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Mexico’s Grassroots Insurrection

Chiken Tinga

By Tim Hazell

Cultural Perspectives

San Miguel de Allende has been known by various names since the Spanish founded the settlement early in the 16th century. Guamare inhabitants of the region called it Izcuinapan (place of dogs). The Spanish renamed it San Miguel el Grande. The town was officially relocated in 1555 as a mission and military outpost. It became San Miguel de Allende in 1826 to honor its native son, Ignacio Allende, a founding father of the Mexican Independence movement.

Hidalgo’s call to mestizos, indians, and other members of the lower classes to recover appropriated lands was a radical departure from the original plot devised by a group of elite criollo intellectuals and activists. This ethnic and class struggle, initiated September 16, 1810, began one of the first great 19th century wars of decolonization. Indians were fighting for the preservation of their rural communities. Hidalgo’s mandate was to reestablish native rights. He was captured and executed in July, 1811.  Hopes for autonomy were dashed when Fernando VII was restored to power by the British in 1814. Bloody repression followed as Spanish colonial authorities took revenge on their opponents. Independence was proclaimed in order to prevent further upheaval. Mexico was designated a constitutional monarchy, led by Agustin Iturbide, on July 25, 1822.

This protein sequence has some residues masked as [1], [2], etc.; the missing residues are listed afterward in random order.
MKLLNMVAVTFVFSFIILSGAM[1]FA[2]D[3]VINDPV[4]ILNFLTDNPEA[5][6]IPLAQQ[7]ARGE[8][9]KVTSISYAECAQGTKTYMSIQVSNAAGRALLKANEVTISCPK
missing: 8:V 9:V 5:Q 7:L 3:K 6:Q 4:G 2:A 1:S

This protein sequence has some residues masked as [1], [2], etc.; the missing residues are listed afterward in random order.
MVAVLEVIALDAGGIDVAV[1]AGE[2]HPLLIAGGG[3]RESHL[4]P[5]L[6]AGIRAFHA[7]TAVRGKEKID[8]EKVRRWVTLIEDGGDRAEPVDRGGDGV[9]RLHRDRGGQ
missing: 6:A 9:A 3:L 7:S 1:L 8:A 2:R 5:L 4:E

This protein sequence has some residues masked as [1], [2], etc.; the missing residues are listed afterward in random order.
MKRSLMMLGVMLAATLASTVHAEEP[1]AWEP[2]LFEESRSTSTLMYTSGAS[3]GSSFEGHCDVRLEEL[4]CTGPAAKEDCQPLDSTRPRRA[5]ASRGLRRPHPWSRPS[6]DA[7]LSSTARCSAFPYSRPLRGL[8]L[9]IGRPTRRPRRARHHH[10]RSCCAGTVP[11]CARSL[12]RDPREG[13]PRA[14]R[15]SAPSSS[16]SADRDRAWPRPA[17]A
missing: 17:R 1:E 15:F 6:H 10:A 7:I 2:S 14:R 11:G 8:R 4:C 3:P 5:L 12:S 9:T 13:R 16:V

Chicken Tinga

Serves 4-6


3 tbsp. oil

1/2 onion, sliced

3 garlic cloves, chopped

8 Mexican Roma tomatoes, rinsed

1/4 lb. Mexican green tomatillos, husked and rinsed

1/2 tsp. dried oregano

1/2 tsp. dried marjoram

1/4 tsp. dried thyme

1-1/2 tsp. salt

1/2 tsp. black pepper

2 tbsp. adobado sauce from canned chipotle chiles

1 whole canned chipotle chile

5 cups pre-cooked shredded chicken

To Serve

Commercial corn tostadas

Canned refried beans

Shredded iceberg lettuce

Crumbled queso ranchero

3 Sliced avocados


Place tomatoes and tomatillos in a medium saucepan and cover with water. Bring to a simmer and cook for about 10 minutes, or until tomatoes and tomatillos are thoroughly cooked but not falling apart. Remove with a slotted spoon, place in a blender or food processor and process until smooth. Heat oil in a large deep pan over medium heat. Add the onion and cook until soft and translucent, about five to six minutes. Add garlic and cook until the onion and garlic mixture becomes fragrant and lightly browned. Pour the tomato/tomatillo sauce on top. Add oregano, marjoram, thyme, salt, black pepper, and chile adobo sauce, plus the whole canned chipotle chile. Simmer partially covered, stirring occasionally until sauce deepens to a rich red color, about 10 to 12 minutes. Remove or incorporate whole chile.

Fold shredded chicken into the sauce. Cook, stirring occasionally, until the chicken has absorbed almost all of the juices and the mixture is moist but not juicy.

To assemble, spread refried beans on a tostada, add the chicken tinga mixture, and top with shredded lettuce, avocado slices, and crumbled cheese. Serve with optional cream and green rice or salsa on the side.


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